Role of the magistrate

NEGOTIATION AND SETTLEMENT AGREEMENTS

 

The NCA provides for negotiations to re-arrange repayment of agreements only in the event of a finding that the consumer is not over-indebted but is experiencing, or is likely to experience, difficulty satisfying all his obligations in time. Nothing prevents the debt counsellor, the consumer and credit providers from entering into negotiations in the case of an over-indebted consumer whose matter has been referred to the court. Such negotiations, however, are not prescribed by the Act, and the content of these mutual agreements are determined by the concerned parties – these are called Settlement Negotiations. A settlement agreement may be confirmed by the Magistrates Court.

 

THE POWERS (MANDATE) OF THE MAGISTRATE’S COURT

 

Where the debt counsellor found the consumer to be over-indebted and referred the case to a Magistrates Court, making a recommendation in the form of a proposal, the Magistrate’s Court must conduct a hearing and, having regard to the proposal and information before it and the consumer’s financial means, prospects and obligations, may reject the recommendation or application as the case may be. The Magistrates Court may make an order re-arranging one or more of the consumer’s obligations by extending the repayment period (which reduces the payments due), or by postponing the dates on which payments are due or by extending the period AND postponing dates on which payments are due.

The Magistrates Court should address the over-indebtedness of the consumer. It may accept the recommendation of the debt counsellor or formulate another payment plan. The court may reject the recommendation of the debt counsellor and notwithstanding, proceed to make an order.

 

RECKLESS CREDIT GRANTED

 

Where the credit provider failed to conduct an assessment, or where the consumer did not generally understand or appreciate his risk, costs or obligations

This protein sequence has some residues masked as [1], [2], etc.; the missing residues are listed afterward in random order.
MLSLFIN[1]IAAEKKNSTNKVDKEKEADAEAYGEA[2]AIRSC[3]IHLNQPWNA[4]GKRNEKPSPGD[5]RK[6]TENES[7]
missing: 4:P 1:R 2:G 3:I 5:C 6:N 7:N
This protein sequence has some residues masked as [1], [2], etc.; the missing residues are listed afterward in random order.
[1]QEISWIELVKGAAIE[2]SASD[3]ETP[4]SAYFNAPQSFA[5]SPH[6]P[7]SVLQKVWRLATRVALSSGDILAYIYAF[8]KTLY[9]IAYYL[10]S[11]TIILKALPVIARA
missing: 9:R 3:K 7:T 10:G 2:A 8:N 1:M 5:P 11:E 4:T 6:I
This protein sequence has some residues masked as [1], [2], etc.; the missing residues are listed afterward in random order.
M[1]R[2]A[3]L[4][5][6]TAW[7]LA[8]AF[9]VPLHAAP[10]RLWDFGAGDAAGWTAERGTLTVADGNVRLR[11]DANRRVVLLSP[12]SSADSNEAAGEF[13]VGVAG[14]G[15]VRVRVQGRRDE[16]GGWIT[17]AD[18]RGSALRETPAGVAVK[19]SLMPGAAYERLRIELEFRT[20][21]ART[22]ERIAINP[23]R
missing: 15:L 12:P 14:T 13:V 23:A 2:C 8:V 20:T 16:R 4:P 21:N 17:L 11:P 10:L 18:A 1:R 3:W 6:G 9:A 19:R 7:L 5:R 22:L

The Magistrates Court may make an order declaring any credit agreement to be reckless. If a court declares that a credit agreement is reckless in that the credit provider failed to conduct an assessment, or where the consumer did not generally understand or appreciate his risk, costs or obligations, the Magistrates Court may set aside all or part of the consumer’s rights and obligations under that agreement as the court determines just and reasonable in the circumstances OR suspend the force and effect of that agreement until a date determined by the court when making the order of suspension IF at the time of the court proceedings, the consumer is over-indebted.

 

 

Where the credit provider concluded an agreement which made the consumer over-indebted

 

If a credit provider concluded an agreement which made the consumer over-indebted, the Magistrates Court MUST further consider if the consumer is over-indebted at the time of the court proceedings and may make an order to suspend the force and effect of that agreement until a date determined by the court when making the order. The Magistrates Court may restructure the consumer’s obligations by re-arranging one or more of the consumer’s obligations by extending the repayment period (which reduces the payments due), or by postponing the dates on which payments are due or by extending the period AND postponing dates on which payments are due.

 

Before making an order where the agreement made the consumer over-indebted, the Magistrates Court MUST consider the consumer’s current means and ability to pay current financial obligations that existed at the time the agreement was made, AND the Magistrates Court must consider the expected date when any such obligation under a credit agreement will be fully satisfied assuming the consumer makes all required payments in accordance with any proposed order.